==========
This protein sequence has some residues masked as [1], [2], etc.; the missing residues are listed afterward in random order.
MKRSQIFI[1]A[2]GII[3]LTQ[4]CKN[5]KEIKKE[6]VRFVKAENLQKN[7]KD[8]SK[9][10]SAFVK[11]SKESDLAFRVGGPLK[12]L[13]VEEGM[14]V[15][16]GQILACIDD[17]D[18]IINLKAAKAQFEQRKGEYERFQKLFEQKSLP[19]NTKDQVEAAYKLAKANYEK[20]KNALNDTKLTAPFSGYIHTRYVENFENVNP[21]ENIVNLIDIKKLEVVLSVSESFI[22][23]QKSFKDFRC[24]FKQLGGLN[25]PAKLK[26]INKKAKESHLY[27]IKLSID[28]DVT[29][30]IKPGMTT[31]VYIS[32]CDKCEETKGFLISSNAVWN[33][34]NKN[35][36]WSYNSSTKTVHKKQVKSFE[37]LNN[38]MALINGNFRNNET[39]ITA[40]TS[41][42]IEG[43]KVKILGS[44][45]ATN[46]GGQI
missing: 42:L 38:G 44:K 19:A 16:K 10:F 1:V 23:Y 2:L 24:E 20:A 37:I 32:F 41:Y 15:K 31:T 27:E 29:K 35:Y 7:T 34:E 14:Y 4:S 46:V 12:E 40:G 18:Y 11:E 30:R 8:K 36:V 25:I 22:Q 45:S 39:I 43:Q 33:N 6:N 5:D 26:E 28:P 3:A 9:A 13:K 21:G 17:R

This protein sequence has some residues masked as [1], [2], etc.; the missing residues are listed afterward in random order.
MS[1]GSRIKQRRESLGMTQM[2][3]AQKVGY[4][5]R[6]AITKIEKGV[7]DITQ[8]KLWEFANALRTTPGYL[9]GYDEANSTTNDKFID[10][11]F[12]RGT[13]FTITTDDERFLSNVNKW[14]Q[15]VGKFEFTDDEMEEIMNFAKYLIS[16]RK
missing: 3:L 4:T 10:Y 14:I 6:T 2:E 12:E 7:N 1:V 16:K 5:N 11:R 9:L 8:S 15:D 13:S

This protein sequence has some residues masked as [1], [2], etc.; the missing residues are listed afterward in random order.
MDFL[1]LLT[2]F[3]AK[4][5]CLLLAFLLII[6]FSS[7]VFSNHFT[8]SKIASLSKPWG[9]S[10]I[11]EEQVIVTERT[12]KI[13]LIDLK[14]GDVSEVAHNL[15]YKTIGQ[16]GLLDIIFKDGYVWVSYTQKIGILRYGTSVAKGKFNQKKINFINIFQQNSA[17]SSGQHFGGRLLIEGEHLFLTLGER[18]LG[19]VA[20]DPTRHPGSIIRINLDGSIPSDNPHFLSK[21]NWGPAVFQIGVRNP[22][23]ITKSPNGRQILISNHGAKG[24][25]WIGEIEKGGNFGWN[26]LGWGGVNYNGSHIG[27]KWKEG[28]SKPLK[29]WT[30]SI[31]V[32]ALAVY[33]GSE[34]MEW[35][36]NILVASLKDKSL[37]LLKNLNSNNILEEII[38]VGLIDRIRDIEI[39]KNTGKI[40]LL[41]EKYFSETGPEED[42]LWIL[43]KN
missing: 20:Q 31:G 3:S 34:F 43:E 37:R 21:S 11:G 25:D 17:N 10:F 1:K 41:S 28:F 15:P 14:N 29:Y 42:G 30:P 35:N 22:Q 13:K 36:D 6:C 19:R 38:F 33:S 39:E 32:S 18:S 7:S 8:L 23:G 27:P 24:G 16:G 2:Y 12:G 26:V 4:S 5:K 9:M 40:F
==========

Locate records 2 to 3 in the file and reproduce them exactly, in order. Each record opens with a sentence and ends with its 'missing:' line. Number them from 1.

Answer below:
This protein sequence has some residues masked as [1], [2], etc.; the missing residues are listed afterward in random order.
MS[1]GSRIKQRRESLGMTQM[2][3]AQKVGY[4][5]R[6]AITKIEKGV[7]DITQ[8]KLWEFANALRTTPGYL[9]GYDEANSTTNDKFID[10][11]F[12]RGT[13]FTITTDDERFLSNVNKW[14]Q[15]VGKFEFTDDEMEEIMNFAKYLIS[16]RK
missing: 3:L 4:T 10:Y 14:I 6:T 2:E 12:E 7:N 1:V 16:K 5:N 11:R 9:L 8:S 15:D 13:S

This protein sequence has some residues masked as [1], [2], etc.; the missing residues are listed afterward in random order.
MDFL[1]LLT[2]F[3]AK[4][5]CLLLAFLLII[6]FSS[7]VFSNHFT[8]SKIASLSKPWG[9]S[10]I[11]EEQVIVTERT[12]KI[13]LIDLK[14]GDVSEVAHNL[15]YKTIGQ[16]GLLDIIFKDGYVWVSYTQKIGILRYGTSVAKGKFNQKKINFINIFQQNSA[17]SSGQHFGGRLLIEGEHLFLTLGER[18]LG[19]VA[20]DPTRHPGSIIRINLDGSIPSDNPHFLSK[21]NWGPAVFQIGVRNP[22][23]ITKSPNGRQILISNHGAKG[24][25]WIGEIEKGGNFGWN[26]LGWGGVNYNGSHIG[27]KWKEG[28]SKPLK[29]WT[30]SI[31]V[32]ALAVY[33]GSE[34]MEW[35][36]NILVASLKDKSL[37]LLKNLNSNNILEEII[38]VGLIDRIRDIEI[39]KNTGKI[40]LL[41]EKYFSETGPEED[42]LWIL[43]KN
missing: 20:Q 31:G 3:S 34:F 43:E 37:R 21:S 11:G 25:D 17:N 10:F 1:K 41:S 28:F 15:P 14:N 29:Y 42:G 30:P 35:N 22:Q 13:K 36:D 6:C 19:R 38:F 33:S 39:E 32:S 18:S 7:S 8:L 23:G 27:P 24:G 16:G 2:Y 12:G 26:V 4:S 5:K 9:M 40:F